Thank you - I appreciate it. What you describe is very close to what I try to do. I'm a long way off from finding it pleasurable, due to the challenges of mentally processing the things I read: the margin note stage to writing in my own words is a painful process, and frustratingly so because I'm bright and intelligent; my brain just struggles with this bit. It's a mystery to me and to people, which as tutors, with whom I've worked. But at least I know I'm on the right track and will continue...

    I still totally trip up on how to structure my slips, though, and I've utterly not grasped how to find what I need afterwards, so that's something I still need to address.

  • @JKF I feel for you.
    I am a philosopher myself and my undergraduate time (more specifically a pre-master track) started out horrendously. My first course of philosophy ever was a close reading of Immanuel Kant’s third critique, The Critique of Judgment. Wow. I struggled to keep up with the reading tempo, with the intellectual level of discussion during classes. The course was actually a third year course of the undergraduate studies in philosophy.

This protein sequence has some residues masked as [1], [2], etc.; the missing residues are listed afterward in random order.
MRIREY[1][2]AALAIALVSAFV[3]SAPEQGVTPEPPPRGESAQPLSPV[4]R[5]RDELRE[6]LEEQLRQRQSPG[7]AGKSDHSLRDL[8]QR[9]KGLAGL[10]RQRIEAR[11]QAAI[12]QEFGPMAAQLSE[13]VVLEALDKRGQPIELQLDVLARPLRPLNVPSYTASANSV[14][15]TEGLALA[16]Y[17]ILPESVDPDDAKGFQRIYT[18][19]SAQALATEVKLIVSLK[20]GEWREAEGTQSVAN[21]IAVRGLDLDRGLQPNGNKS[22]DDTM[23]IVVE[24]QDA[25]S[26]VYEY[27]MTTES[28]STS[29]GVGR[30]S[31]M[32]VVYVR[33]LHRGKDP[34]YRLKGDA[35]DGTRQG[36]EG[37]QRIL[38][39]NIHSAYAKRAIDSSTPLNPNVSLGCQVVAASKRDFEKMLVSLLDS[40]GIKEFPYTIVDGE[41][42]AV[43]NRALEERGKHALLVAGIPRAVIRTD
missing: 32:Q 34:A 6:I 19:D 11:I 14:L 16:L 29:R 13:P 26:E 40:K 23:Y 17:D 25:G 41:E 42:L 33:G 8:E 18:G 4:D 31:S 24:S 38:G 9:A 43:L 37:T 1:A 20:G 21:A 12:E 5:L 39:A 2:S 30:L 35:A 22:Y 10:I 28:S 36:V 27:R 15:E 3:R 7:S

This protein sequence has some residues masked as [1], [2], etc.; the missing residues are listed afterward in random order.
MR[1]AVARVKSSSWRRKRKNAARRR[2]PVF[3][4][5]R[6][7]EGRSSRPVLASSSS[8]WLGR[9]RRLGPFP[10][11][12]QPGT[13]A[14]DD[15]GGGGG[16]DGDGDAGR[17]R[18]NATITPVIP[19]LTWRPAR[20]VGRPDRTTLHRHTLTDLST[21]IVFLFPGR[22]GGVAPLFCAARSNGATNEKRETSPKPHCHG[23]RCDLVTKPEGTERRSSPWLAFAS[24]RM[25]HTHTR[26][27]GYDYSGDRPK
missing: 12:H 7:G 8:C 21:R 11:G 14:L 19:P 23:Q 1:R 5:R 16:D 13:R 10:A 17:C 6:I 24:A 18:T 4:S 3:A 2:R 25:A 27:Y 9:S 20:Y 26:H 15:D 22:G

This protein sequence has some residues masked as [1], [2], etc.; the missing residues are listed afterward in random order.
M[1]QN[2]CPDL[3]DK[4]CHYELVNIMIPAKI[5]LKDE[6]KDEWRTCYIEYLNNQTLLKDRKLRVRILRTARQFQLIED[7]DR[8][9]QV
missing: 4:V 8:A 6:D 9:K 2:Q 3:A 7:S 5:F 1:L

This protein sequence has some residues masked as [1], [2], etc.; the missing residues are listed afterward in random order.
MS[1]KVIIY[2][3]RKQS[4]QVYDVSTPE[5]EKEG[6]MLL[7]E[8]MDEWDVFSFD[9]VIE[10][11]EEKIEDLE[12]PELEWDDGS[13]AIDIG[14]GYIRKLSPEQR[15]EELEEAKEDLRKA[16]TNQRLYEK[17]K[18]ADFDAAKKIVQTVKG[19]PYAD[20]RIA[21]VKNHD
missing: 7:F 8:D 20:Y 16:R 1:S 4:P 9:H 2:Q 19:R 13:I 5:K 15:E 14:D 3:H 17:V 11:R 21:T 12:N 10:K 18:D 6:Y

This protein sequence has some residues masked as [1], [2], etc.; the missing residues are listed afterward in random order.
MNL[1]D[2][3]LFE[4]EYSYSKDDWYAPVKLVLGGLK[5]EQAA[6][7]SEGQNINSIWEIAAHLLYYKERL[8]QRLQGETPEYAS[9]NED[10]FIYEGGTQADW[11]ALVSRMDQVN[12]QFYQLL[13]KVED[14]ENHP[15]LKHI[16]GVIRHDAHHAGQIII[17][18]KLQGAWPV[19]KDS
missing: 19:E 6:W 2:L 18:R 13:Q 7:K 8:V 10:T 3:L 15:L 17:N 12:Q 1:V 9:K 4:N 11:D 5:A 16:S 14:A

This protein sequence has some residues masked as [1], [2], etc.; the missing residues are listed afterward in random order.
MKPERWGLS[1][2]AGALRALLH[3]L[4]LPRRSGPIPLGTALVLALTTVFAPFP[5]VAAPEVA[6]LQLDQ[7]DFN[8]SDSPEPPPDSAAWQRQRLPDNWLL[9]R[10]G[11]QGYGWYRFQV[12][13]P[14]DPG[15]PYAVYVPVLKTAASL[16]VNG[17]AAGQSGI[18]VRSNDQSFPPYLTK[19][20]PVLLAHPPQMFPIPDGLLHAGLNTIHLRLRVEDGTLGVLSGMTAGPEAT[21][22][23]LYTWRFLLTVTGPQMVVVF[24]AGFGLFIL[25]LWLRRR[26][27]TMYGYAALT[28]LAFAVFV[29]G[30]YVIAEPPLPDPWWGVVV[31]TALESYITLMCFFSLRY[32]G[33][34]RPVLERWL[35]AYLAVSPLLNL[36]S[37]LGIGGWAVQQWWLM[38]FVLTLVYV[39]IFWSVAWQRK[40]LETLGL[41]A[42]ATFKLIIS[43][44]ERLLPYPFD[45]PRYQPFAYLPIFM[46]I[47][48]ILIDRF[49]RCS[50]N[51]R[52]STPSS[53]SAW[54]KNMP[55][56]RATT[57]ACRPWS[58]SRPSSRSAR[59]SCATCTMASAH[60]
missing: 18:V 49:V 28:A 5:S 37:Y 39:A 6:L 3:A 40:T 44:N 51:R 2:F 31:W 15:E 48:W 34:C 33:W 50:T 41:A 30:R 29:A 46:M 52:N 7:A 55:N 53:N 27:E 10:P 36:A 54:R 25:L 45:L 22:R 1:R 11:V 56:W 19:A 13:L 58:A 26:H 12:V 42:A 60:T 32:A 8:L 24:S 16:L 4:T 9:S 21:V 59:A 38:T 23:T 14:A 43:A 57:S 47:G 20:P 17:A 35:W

Part of what got me to the end of it was perseverance and reading easier explanatory secondary literature that put Kant’s third critique in a wider view of his whole philosophical project, and Kant’s philosophy as an attempt to solve the skeptic challenge laid down by Hume.

    I will answer all your separate questions under the heading of 1 & 2 later and more in-depth (also because it allows me to rethink some steps in my own development since that first engagement which can be useful to my own Zettelkasten process).

    As for question three, the UID is very useful in the connecting and searching of zettels. What you could experiment with is putting it at the end of the name of your Zettel.
    So instead of ‘202002271943 Aristotle Ethica - Function Argument’ you would have ‘Aristotle Ethica - Function Argument 202002271043’, which would still allow linking up notes and finding them again via The Archive’s Omnibar.

    I am a Zettler, ie 'one who zettles'
    research: pragmatism, 4e cognitive science, metaphor | you can't be neutral on a moving train

  • @John said:
    @JKF I feel for you.

    Wow, that was a HARD place to start! I'd really appreciate your insight, thank you. I just know I must be able to make it easier for myself (and I'm so not, at the moment, lol)